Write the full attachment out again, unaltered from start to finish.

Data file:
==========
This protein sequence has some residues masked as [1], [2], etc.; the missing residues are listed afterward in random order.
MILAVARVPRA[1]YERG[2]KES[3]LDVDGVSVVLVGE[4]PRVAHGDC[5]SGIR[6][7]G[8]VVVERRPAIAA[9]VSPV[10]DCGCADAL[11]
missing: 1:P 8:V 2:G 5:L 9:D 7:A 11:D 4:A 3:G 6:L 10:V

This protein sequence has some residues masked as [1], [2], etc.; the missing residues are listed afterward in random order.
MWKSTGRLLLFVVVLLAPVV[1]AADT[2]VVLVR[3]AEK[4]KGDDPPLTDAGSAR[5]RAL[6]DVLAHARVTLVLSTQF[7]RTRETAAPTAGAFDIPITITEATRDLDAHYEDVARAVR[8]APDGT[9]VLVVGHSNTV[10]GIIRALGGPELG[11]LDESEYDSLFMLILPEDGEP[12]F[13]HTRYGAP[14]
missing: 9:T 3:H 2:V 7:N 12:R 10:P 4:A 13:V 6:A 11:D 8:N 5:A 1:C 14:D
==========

This protein sequence has some residues masked as [1], [2], etc.; the missing residues are listed afterward in random order.
MILAVARVPRA[1]YERG[2]KES[3]LDVDGVSVVLVGE[4]PRVAHGDC[5]SGIR[6][7]G[8]VVVERRPAIAA[9]VSPV[10]DCGCADAL[11]
missing: 1:P 8:V 2:G 5:L 9:D 7:A 11:D 4:A 3:G 6:L 10:V

This protein sequence has some residues masked as [1], [2], etc.; the missing residues are listed afterward in random order.
MWKSTGRLLLFVVVLLAPVV[1]AADT[2]VVLVR[3]AEK[4]KGDDPPLTDAGSAR[5]RAL[6]DVLAHARVTLVLSTQF[7]RTRETAAPTAGAFDIPITITEATRDLDAHYEDVARAVR[8]APDGT[9]VLVVGHSNTV[10]GIIRALGGPELG[11]LDESEYDSLFMLILPEDGEP[12]F[13]HTRYGAP[14]
missing: 9:T 3:H 2:V 7:N 12:R 10:P 4:A 13:V 6:A 11:D 8:N 5:A 1:C 14:D